Melt down some green candy wafers and spoon the melted candy into a sandwich bag. Allow the candy to thicken up a little bit so it will be easier to pipe onto the cake. Cut a hole in the corner of the bag just as you did for the icing. This should be a tiny hole. Then pipe the XBOX “logo” in the center of the cake. You can use any extra melted green candy to write a message to the guest of honor. A good place for this would be directly on the cake plate between the handles of the controller.

Congratulations! You have just completed a cake that men (and boys) would be proud to dig into!

Sunday, June 19, 2005

Pumpkin Cake

I saw this cake as an ad for Kraft Food & Family online (I already subscribe to the magazine - it's free!) and I HAD to go online to find out how to do it.

My husband LOVES pumpkins. He say's they are peaceful and happy. In fact, he loves them so much, we have pumpkin pillows, a pumpkin rug, a pumpkin cookie jar, teapot, soup tureen, fruit bowl, salt & pepper shakers...we have a lot of pumpkins in this house. And they aren't jack-o-lanterns. They are unaltered pumpkins. We didn't buy all of it ourselves, some were gifts.

Right around Halloween of last year, I was flipping through my Food & Family Magazine when I saw a picture of this great pumpkin cake. My husbands 40th birthday was coming up (in 8 more months) and what could be a better cake for him than a pumpkin! I wasn't much of a cake decorator. I had managed to throw together cakes for my kids birthdays and I never heard many complaints, but I like to have a "wow" factor at birthday parties.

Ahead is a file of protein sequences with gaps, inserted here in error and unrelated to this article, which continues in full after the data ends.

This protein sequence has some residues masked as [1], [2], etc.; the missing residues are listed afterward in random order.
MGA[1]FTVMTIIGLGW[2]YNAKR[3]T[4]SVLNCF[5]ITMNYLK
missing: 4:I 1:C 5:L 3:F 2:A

This cake is basically a bundt cake with an ice cream cone upside-down in the top hole. (It's a cake cone, not a sugar cone). Ice the cake then place the cone in the top and ice the cone.

Update 4/02/2014: The Kraft Food & Family Magazine is no longer offered as a free subscription but I found the cake on their website...the Great Pumpkin Cake.

Welcome Message

Welcome! This blog is collection of cakes I have decorated.

You don't need to be a professional to make these. If you did, I wouldn't be here...I am NOT a professional. I just like decorating and making something that the kids will smile over.

My first kids cake was a very basic chocolate 2-layer cake with a blue stick figure on it for my oldest son's 1st birthday back in 1994. I insisted on making my children's first cake. Later, when I got sick of the hum-drum too sweet sheet cakes from the store, I decided try something a bit more "fun". I started with the pumpkin design in 2005 for my husband's 40th birthday (he loves pumpkins) and I worked up from there. You won't find these cakes in your grocery store! The kids never ask for anything from the bakery anymore either.

I am trying to include pictures and instructions for each cake. You don't HAVE to attend cake decorating classes. (I didn't) And you don't HAVE to have a lot of tools to get started. All it takes to make these cakes is a little patience and some imagination. If you don't want to bother with the imagination part, just check through the designs listed to the right for something that interests you. I am constantly clipping cake and cupcake pictures from magazines for inspiration. I have seen some really cute stuff out there!

For those of you who are inexperienced when it comes to BAKING a cake, not just decorating one, I have a 3 part video tutorial series on
Yahoo! Voices online. Check it out!

Cake decorating is a part-time hobby for me. I don't sell cakes or cake products. I only make about 5 or 6 decorated cakes a year and occasionally will decorate cupcakes for a holiday or just for fun. Enjoy the blog! If you have questions, feel free to ask and I'll do my best to help you out. Thanks for coming by!